DS0401 -

Cross-talk between Splicing and RNA Silencing during gene expression – SPLISIL

Submission summary

RNA quality control (RQC) mechanisms eliminate aberrant RNAs, ensuring that only functional mRNAs are effectively translated into proteins. Defects in RQC or saturation by an excess of aberrant RNAs activate siRNA-mediated post-transcriptional silencing (PTGS), which cause the elimination of both aberrant and functional RNAs in a sequence-specific manner. Defective splicing is a major source of aberrant RNAs, resulting either in the introduction of premature stop codons leading to non-sense mediated decay (NMD), or removal of the correct stop codon leading to non-stop decay (NSD). Unexpectedly, a novel genetic screen for Arabidopsis PTGS-deficient identified five genes encoding proteins homologous to components of the splicing machinery in yeast, suggesting that the splicing machinery interplays with the PTGS/RQC equilibrium. Furthermore, emerging evidence suggest that long non-coding RNAs, potentially equivalent to aberrant RNAs, can regulate alternative splicing during plant development. In this project, classical genetics and new bioinformatics methodologies combined with high throughput RNA sequencing will allow us to explore the transcriptome to unprecedented depth and analyze the impact of RQC/PTGS/SPLICING on the transcriptome to establish mechanistic links between RQC/PTGS/SPLICING components and mRNAs, long non-coding RNAs and small RNAs.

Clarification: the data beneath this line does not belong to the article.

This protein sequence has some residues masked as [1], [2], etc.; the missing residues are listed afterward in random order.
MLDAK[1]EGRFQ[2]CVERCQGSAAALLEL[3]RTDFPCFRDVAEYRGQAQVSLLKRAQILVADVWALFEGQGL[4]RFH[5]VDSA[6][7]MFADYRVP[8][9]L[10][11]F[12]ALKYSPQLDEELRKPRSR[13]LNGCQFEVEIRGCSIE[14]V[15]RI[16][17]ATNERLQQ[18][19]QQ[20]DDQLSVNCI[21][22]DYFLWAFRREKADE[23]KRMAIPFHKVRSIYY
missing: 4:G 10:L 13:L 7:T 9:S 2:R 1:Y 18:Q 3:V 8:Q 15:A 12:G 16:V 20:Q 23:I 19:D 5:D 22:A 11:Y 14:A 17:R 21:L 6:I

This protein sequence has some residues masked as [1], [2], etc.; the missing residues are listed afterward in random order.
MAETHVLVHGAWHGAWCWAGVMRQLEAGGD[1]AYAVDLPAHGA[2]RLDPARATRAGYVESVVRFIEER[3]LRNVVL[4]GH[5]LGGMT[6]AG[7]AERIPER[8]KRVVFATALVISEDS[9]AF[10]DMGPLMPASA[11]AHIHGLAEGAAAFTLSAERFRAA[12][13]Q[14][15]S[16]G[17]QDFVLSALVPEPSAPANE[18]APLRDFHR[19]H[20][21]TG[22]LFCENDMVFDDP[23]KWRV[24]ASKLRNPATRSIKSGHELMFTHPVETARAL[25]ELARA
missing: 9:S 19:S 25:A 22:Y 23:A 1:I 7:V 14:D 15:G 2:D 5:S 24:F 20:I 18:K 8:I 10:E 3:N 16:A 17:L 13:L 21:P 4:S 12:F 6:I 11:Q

The SPLISIL project combines RNA sequencing, cell biology and genetic approaches to dissect the molecular mechanisms involved in the regulation of gene expression by the RQC, PTGS and SPLICING machineries. The basis for the specificity of splicing factors towards certain subset of RNAs and their link with the RQC/PTGS degradation processes will be unveiled. The impact of mutations in several splicing factors on PTGS and siRNA production will serve to establish mechanisms of the cross-talk between PTGS and SPLICING. Sub-cellular localization of these proteins will be performed to address potential interactions between PTGS, RQC and SPLICING components. Tagged proteins will also be used to identify RNA substrates regulated through these pathways. Then, combining mutations in these pathways will allow determining how splicing factors interplay with RQC and PTGS. The integration of the complete transcriptomes (mRNAs, long ncRNAs, and siRNAs) in these different mutants will shed light on the coordinated regulation of splicing, RQC and PTGS during gene expression and will identify non-coding RNAs targeted by these mechanisms, which can serve to modulate these processes in vivo. The simultaneous presence of aberrant RNAs (such as antisense RNAs or other non-canonical RNAs) with triggering capacities of gene silencing and the dissection of their role in splicing regulation will open the way to identify novel mechanisms for gene regulation as well as novel tools for controlling splicing in vivo. The fundamental and applied data that we expect to obtain will increase our knowledge on global regulatory mechanisms controlling splicing and gene silencing, and may have a direct impact, through novel patents, on the development of new tools to control these important steps of eukaryotic gene expression.


Project coordination

Hervé VAUCHERET (Institut Jean Pierre Bourgin)

The author of this summary is the project coordinator, who is responsible for the content of this summary. The ANR declines any responsibility as for its contents.

Partner

IPS2 Institute of Plant Sciences Paris Saclay
INRA Institut Jean Pierre Bourgin

Help of the ANR 433,043 euros
Beginning and duration of the scientific project: - 36 Months

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